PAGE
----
Image: Homes destroyed by tornado in Prattville, Ala.
Lloyd Gallman  /  The Montgomery Advertiser via AP
Homes destroyed by a Sunday, Feb. 17, 2008 tornado in Prattville, Ala. as seen on Monday, Feb. 18, 2008.
updated 2/19/2008 5:57:06 AM ET 2008-02-19T10:57:06

Homeowners, utility crews and others worked Monday to clear away wreckage and restore services after the latest round of winter tornadoes to smash through the South.

Alabama Gov. Bob Riley toured part of Prattville and said he was impressed by the community's response to the twister that struck the town.

"One of the great things about living in Alabama — and I say this after every major emergency we have — it truly is amazing to see what's happening out there with all the families in this state," Riley said.

At least 29 people were injured in Prattville on Sunday, and Mayor Jim Byard said about 200 homes and 50 to 100 businesses were damaged. No deaths were reported. Two people who were critically injured were upgraded to serious on Monday, said Todd Stacy, a spokesman for the governor.

At least 11,000 homes and businesses in Prattville lacked power after the storm.

System damages homes across Southeast
The tornado was part of a system that swept across the Southeast on Sunday, damaging homes elsewhere in Alabama and in parts of Georgia and the Florida Panhandle.

The violent weather continued into early Monday, when a tornado ripped apart a house in Hookerton, N.C., slightly injuring three people. Video: Vicious storms strike Southeast

"It sounded like a train came through my window," said Shannon Edwards, 19, who was trapped under debris for about an hour at her family's home. "My whole bed just flipped up. I didn't know where I was going to end up. I didn't know what was going on."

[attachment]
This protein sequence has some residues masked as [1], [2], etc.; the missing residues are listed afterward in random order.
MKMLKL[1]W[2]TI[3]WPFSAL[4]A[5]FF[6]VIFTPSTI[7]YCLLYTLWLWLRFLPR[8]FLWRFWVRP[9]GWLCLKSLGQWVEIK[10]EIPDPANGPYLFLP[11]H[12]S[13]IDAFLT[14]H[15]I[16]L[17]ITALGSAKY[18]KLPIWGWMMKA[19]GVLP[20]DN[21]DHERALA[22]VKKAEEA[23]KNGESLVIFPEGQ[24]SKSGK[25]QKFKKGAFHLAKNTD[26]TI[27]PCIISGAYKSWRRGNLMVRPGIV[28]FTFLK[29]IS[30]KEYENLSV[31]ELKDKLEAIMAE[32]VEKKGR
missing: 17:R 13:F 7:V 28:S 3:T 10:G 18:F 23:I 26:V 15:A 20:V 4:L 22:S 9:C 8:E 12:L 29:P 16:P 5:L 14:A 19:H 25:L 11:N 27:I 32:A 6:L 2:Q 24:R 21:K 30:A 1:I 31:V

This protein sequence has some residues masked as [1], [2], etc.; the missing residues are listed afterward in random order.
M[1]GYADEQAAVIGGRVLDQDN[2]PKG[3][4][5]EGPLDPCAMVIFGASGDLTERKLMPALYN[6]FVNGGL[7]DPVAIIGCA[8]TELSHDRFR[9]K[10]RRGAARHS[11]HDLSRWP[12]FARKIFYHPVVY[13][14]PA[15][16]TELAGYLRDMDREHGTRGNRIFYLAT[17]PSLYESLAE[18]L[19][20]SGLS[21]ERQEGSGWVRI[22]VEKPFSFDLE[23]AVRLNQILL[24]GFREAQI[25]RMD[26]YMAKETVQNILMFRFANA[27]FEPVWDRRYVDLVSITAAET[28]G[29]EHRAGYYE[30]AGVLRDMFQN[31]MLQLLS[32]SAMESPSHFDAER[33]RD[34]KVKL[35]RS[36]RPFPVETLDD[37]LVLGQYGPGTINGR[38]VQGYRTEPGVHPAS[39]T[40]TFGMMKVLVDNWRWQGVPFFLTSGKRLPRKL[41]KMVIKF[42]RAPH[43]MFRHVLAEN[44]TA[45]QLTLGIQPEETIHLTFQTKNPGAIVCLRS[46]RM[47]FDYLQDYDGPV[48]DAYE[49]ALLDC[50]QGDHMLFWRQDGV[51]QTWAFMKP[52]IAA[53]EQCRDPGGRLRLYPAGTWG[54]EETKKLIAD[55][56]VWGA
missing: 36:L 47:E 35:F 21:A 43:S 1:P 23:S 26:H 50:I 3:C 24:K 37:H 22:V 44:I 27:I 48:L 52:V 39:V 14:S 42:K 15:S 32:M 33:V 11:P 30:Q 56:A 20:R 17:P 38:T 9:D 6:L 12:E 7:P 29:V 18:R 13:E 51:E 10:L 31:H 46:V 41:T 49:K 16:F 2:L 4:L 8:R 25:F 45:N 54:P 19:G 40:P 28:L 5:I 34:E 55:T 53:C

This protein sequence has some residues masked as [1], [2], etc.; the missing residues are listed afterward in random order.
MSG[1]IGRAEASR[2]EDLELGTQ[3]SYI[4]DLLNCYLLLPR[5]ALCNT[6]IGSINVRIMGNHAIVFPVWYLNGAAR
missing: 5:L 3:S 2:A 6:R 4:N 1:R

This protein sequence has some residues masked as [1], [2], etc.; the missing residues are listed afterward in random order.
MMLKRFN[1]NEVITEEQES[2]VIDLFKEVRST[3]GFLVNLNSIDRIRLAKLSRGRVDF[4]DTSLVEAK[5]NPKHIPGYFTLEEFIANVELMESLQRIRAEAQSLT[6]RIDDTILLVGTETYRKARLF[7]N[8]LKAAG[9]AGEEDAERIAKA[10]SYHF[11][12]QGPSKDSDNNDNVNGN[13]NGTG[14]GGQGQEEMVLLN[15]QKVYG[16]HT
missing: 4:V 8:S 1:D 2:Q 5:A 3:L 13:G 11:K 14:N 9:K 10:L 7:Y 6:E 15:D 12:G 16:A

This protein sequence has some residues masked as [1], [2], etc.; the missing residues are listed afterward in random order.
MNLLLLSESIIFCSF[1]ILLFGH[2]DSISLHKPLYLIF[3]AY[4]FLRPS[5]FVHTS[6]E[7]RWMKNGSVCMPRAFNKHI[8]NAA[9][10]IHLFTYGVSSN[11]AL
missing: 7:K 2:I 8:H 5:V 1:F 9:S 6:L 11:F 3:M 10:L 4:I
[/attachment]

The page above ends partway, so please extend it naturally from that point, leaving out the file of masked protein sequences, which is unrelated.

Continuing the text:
Scattered damage to buildings and trees was reported elsewhere in North Carolina.

The tornado that struck Prattville tore up a path about a quarter-mile wide and had winds of 140 to 150 mph, said meteorologist Jim Stefkovich at the National Weather Service's Birmingham office.

"God was watching over our city last night," Byard said, adding that if the storm had hit in the middle of the night as happened in northern Alabama earlier this month, it could have been fatal.

The death toll from those storms, part of a tornado outbreak that ripped across several Southern states Feb. 5 and 6, rose by one to 57 on Monday after a Tennessee man died of his injuries, emergency management officials said.

Repair crews also were at work Monday in western and central Georgia, where the storms destroyed or damaged more than 50 homes Sunday, according to the Georgia Emergency Management Agency. Ten people were injured, two of them critically, the agency said.

Snow, ice in Wisconsin
While tornadoes were battering the Southeast on Sunday, parts of the Upper Midwest had to deal with ice and snow.

Dozens of schools in central and eastern Iowa were closed or had delayed openings Monday and travel was not recommended on some highways because Sunday's storm dumped as much as 6 inches of snow, accompanied by wind gusting to 50 mph.

According to the weather service, a total of 18.5 inches of snow has fallen so far this month at the Des Moines International Airport, compared with the average 5 inches. So far this season, Iowa has gotten 48 inches compared with the normal 26 inches.

Copyright 2008 The Associated Press. All rights reserved. This material may not be published, broadcast, rewritten or redistributed.

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